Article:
Thus will I do unto this place, saith the Lord, and to the inhabitants thereof,.... To the city of Jerusalem and its inhabitants, as was done to the earthen bottle, and as before threatened:
and even, or also,
make this city as Tophet; as full of slaughtered men and women as that had been of the blood of innocent children; and as filthy, abominable, and execrable a place as that; and to lose its name, as that is foretold it should, Jeremiah 19:6; and as Jerusalem did, after the desolation of it by Hadrian, as Jerom observes; for what was built upon the spot afterwards was by the emperor called Aelia, after his own name.
And the houses of Jerusalem,.... Where the common people dwelt:
and the houses of the kings of Judah; the palaces of the king, princes, and nobles of Judah, one as well as another:
shall be defiled os Tophet; as that was defiled with the bodies and bones of the slain, and with the faith of the city brought unto it; so the houses of great and small, high and low, should be defiled with the carcasses of the slain that should lie unburied there; their houses should be their graves, and they buried in the ruins of them: or, "the houses of Jerusalem, and the houses of the kings of Judah, which are defiled"
because of all the houses upon whose roofs they have burnt incense to all the host of heaven; the roofs of houses with the Jews were built flat; and, as they sometimes used them for prayer to the God of heaven, as Peter did, Acts 10:9; idolaters used them to burn incense on to the sun, moon, and stars; to which they were nearer, and of which they could have a clearer view upon the house tops, and therefore chose them for this purpose; and so common was this sort of idolatry, that it was practised upon most, if not all, the houses in Jerusalem; see Zephaniah 1:5;
and have poured out drink offerings unto other gods; besides the God of Israel; to Baal, and other Heathen deities.
Then came Jeremiah from Tophet,.... When he had broke his earthen bottle, and delivered his prophecy before the elders of the people and priests: or, "from that Tophet"
whither the Lord had sent him to prophesy; and whither he went and prophesied, according to his command; but now returned from thence, it being no doubt signified to him, in some manner or other, that it was the will of God he should;
and he stood in the court of the Lord's house, and said to all the people; this was the court of the temple, called the outward court, or the court of the Israelites, where all the people met; for into other courts they might not enter; here the prophet placed himself, on purpose to deliver his prophecy to all the people; even the same as he had delivered at Tophet to the ancients of the people and the priests; but lest they should not faithfully represent it to the people, and that they might not be without it, he delivers it openly and publicly to them all, in the following words; which both declare their punishment, and the cause of it.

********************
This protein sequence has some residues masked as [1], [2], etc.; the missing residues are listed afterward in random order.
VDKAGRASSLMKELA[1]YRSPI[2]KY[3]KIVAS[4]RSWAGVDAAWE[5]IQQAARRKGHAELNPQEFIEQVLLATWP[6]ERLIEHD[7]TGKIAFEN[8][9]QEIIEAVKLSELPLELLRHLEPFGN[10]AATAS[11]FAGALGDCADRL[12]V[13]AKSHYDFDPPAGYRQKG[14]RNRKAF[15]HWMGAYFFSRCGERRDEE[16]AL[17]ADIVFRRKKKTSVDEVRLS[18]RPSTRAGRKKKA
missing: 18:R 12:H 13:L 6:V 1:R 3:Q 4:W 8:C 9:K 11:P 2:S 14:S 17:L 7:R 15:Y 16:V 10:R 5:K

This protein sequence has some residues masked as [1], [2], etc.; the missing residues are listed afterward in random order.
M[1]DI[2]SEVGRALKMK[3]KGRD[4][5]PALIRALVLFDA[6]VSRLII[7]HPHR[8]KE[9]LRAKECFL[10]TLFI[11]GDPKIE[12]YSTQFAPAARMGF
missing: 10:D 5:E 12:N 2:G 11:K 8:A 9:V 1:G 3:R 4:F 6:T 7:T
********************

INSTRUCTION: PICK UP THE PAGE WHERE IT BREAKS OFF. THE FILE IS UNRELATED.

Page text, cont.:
Thus saith the Lord of hosts, the God of Israel,.... See Gill on Jeremiah 19:3;
behold, I will bring upon this city, and upon all her towns: the city of Jerusalem, and all the cities and towns near it, even all the cities and towns in Judea; of which Jerusalem was the metropolis, and therefore called hers:
all the evil that I have pronounced against it; or decreed against it, as the Targum; all that he had purposed, and all that he had threatened, or spoke of by the Prophet Jeremiah, or any other of his prophets; for whatever he has said he will do, and whatsoever he has solved upon, and declared he will do, he assuredly brings to pass:
because they have hardened their necks, that they might not hear my words; they turned their backs upon him, pulled away the shoulder, stopped their ears that they might not hear what was said by the prophets from the Lord; they neither inclined their ears to hearken to, nor bowed their necks to receive the yoke of his precepts; but, on the contrary, were, as was their general character, a stiffnecked people, and uncircumcised in heart and ears, obstinate and disobedient; and this was the cause of their ruin, by which it appeared to be just and righteous.
The New John Gill's Exposition of the Entire Bible Modernised and adapted for the computer by Larry Pierce of Online Bible. All Rights Reserved, Larry Pierce, Winterbourne, Ontario.
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Gill, John. "Commentary on Jeremiah 19". "The New John Gill Exposition of the Entire Bible". https://beta.studylight.org/
the Week of Proper 21 / Ordinary 26